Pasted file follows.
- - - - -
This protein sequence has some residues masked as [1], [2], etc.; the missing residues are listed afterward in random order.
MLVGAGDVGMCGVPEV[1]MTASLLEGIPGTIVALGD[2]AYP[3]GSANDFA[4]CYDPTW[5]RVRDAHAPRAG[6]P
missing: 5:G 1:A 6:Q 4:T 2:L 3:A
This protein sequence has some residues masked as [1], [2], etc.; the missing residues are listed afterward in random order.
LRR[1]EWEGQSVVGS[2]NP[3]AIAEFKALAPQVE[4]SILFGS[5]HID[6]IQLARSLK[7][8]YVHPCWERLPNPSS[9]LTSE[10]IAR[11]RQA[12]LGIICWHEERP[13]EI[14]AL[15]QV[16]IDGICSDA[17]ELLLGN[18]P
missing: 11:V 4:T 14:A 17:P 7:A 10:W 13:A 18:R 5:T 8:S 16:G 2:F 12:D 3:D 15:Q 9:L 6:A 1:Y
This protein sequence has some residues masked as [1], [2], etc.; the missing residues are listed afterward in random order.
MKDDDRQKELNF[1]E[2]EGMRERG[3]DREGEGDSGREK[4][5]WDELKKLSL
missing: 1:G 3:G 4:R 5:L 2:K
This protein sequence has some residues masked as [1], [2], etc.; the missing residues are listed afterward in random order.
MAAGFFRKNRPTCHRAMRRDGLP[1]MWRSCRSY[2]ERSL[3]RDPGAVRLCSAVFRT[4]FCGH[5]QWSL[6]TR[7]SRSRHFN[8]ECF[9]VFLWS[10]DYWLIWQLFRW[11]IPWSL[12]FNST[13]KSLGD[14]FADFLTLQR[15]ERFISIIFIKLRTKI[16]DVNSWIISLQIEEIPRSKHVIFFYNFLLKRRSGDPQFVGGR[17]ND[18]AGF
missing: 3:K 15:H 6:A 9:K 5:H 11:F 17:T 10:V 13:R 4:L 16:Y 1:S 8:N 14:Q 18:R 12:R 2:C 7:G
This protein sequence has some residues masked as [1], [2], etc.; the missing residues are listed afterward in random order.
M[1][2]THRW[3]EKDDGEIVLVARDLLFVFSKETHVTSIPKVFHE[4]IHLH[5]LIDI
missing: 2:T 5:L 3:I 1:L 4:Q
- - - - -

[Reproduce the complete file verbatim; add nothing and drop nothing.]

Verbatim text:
This protein sequence has some residues masked as [1], [2], etc.; the missing residues are listed afterward in random order.
MLVGAGDVGMCGVPEV[1]MTASLLEGIPGTIVALGD[2]AYP[3]GSANDFA[4]CYDPTW[5]RVRDAHAPRAG[6]P
missing: 5:G 1:A 6:Q 4:T 2:L 3:A
This protein sequence has some residues masked as [1], [2], etc.; the missing residues are listed afterward in random order.
LRR[1]EWEGQSVVGS[2]NP[3]AIAEFKALAPQVE[4]SILFGS[5]HID[6]IQLARSLK[7][8]YVHPCWERLPNPSS[9]LTSE[10]IAR[11]RQA[12]LGIICWHEERP[13]EI[14]AL[15]QV[16]IDGICSDA[17]ELLLGN[18]P
missing: 11:V 4:T 14:A 17:P 7:A 10:W 13:A 18:R 5:T 8:S 16:G 2:F 12:D 3:D 15:Q 9:L 6:A 1:Y
This protein sequence has some residues masked as [1], [2], etc.; the missing residues are listed afterward in random order.
MKDDDRQKELNF[1]E[2]EGMRERG[3]DREGEGDSGREK[4][5]WDELKKLSL
missing: 1:G 3:G 4:R 5:L 2:K
This protein sequence has some residues masked as [1], [2], etc.; the missing residues are listed afterward in random order.
MAAGFFRKNRPTCHRAMRRDGLP[1]MWRSCRSY[2]ERSL[3]RDPGAVRLCSAVFRT[4]FCGH[5]QWSL[6]TR[7]SRSRHFN[8]ECF[9]VFLWS[10]DYWLIWQLFRW[11]IPWSL[12]FNST[13]KSLGD[14]FADFLTLQR[15]ERFISIIFIKLRTKI[16]DVNSWIISLQIEEIPRSKHVIFFYNFLLKRRSGDPQFVGGR[17]ND[18]AGF
missing: 3:K 15:H 6:A 9:K 5:H 11:F 17:T 10:V 13:R 4:L 16:Y 1:S 8:N 14:Q 18:R 12:R 2:C 7:G
This protein sequence has some residues masked as [1], [2], etc.; the missing residues are listed afterward in random order.
M[1][2]THRW[3]EKDDGEIVLVARDLLFVFSKETHVTSIPKVFHE[4]IHLH[5]LIDI
missing: 2:T 5:L 3:I 1:L 4:Q